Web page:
It was dark and cold in the predawn hours as I left my studio in Los Angeles for an assignment to do a beauty shoot in San Diego in tandem with a TV Commercial shoot. I arrived just as the sun broke over the distant horizon and started to warm the crew that had gathered at the production studio entrance. I have done a number of these shoots and it is always interesting to see how the Director of Photography is going to light the same talent. Besides the fact, I love to light for video when I do web interview content in conjunction with my editorial photography. Undoubtedly, sometime during my part of the shoot, some of the production crew will come by to see what I’m doing and, when I get a chance, I get to do the same on their set. For these photos, I used my Canon 5d in raw mode to give the client options for both print and broadcast use.

This time the cinematographer was Stuart Asbjornsen, who has worked on a number of feature films and TV series such as Baywatch. I had to finish my portion of the shoot before the talent could move on to Stuart’s commercial set. This meant I had to wait until I was done to see just how he was going to handle the beauty lighting for film. Would it be similar to how I light my commercial photography or vastly different?

When I finally got a chance to get over to the other set, I was pleasantly surprised how much his set up was like the set up I often use to light women. A large soft light from the side to give contouring to the face, broad front fill to soften the skin, and rims to give sparkle to the hair and make the face glow. In this case, I was using strobes and the film crew hot lights but once again it brings up the fact that it is about the craft and not the equipment. The above shot is not from the San Diego shoot but uses the same type of lighting. The San Diego images have not been published yet, so I cannot release them in my blog.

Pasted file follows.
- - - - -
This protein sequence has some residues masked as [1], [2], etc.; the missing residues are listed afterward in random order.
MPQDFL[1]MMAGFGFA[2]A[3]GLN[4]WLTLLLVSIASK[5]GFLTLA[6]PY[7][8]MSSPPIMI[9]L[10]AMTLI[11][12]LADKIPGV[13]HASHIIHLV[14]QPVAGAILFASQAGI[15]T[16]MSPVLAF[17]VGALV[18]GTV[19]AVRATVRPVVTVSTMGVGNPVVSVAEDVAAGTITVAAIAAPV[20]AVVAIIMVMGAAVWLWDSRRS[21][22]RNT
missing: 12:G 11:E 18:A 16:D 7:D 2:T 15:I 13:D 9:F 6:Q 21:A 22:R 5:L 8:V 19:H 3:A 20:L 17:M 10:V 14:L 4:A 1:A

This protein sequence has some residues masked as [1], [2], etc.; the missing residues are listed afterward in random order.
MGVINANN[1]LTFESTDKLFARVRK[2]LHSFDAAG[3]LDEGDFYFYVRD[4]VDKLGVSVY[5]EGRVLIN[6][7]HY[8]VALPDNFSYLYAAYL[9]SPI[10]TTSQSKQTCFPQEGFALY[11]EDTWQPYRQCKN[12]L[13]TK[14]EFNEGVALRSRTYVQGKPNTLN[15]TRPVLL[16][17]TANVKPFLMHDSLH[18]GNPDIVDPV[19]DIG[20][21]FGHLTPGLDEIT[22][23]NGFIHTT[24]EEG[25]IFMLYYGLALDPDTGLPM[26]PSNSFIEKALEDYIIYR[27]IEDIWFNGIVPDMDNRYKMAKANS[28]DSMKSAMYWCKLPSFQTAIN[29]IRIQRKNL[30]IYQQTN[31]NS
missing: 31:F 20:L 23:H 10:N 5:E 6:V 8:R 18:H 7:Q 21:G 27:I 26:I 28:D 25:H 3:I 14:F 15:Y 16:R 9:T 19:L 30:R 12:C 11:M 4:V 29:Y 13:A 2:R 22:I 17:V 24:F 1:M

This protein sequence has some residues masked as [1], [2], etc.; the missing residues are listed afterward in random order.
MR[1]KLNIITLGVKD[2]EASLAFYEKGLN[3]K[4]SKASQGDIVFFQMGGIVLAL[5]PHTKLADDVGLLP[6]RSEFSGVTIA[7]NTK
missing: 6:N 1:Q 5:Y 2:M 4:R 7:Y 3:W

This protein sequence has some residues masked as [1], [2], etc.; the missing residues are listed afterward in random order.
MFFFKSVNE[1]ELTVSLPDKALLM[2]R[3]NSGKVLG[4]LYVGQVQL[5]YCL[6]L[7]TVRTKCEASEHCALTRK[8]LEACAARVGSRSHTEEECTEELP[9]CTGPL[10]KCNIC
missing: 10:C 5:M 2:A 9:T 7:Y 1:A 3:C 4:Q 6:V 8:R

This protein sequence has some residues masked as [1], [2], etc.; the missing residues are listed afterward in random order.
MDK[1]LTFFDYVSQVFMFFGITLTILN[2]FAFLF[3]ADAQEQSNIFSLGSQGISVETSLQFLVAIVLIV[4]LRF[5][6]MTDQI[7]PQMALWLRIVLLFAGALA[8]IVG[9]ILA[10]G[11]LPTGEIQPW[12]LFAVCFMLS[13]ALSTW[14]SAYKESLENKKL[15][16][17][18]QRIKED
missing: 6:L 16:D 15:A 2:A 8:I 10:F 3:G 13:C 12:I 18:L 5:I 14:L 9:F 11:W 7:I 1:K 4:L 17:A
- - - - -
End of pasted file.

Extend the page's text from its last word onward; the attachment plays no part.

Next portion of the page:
Knowing how to make attractive lighting for women is useful in all types of commercial photography whether it is for an advertising photo, editorial photo or corporate photo.

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Little enough light.

Posted: January 23rd, 2009 | Author: Lee White | Filed under: Lighting | Tags: , , , , , , , , , , , , , , , , , | No Comments »

I love photographing people on location with just a few small lights that can go outside at a moments notice. Now, coming from a advertising photography background and at times shooting multiple sets with 8X10 film view camera I have strobes and light modifiers enough to light up an office complex at night and have. My studio has dedicated outlets just for strobe packs.

Sometimes it is necessary to have tens of thousands of watts of light available but regardless of how much power you have it is always about crafting the light and getting the most from your subject. I can’t show the recent cover shot from the Comerica Bank photography yet but using the same portable light system I did this editorial photograph.

Sherry King with clouds

Sherry King with clouds

I used a single light to make this dramatic portrait Sherry King. Rather than just accepting the soft light created by a cloudy day, I was able to control the light. I could pick the light’s direction and so select the areas of clouds I wanted behind her. The light on her nicely defined her features and clothing. It equalized the brightness of the subject to the brightness of the background so I could keep good rich cloud detail. You can see I purposely let the light fall off quickly at her lower legs to hide the dirt and sticks. Not only does it hide an ugly foreground it gives a solid base to the picture while still showing she was outside. At times, you need to hide ugly details in plain sight and make them work for you.

With my portable lighting kit I can move about without worrying about plug-ins or generators. I can keep in rhythm with my subject and the energy up.

It is all about having and using the right tools at the right time.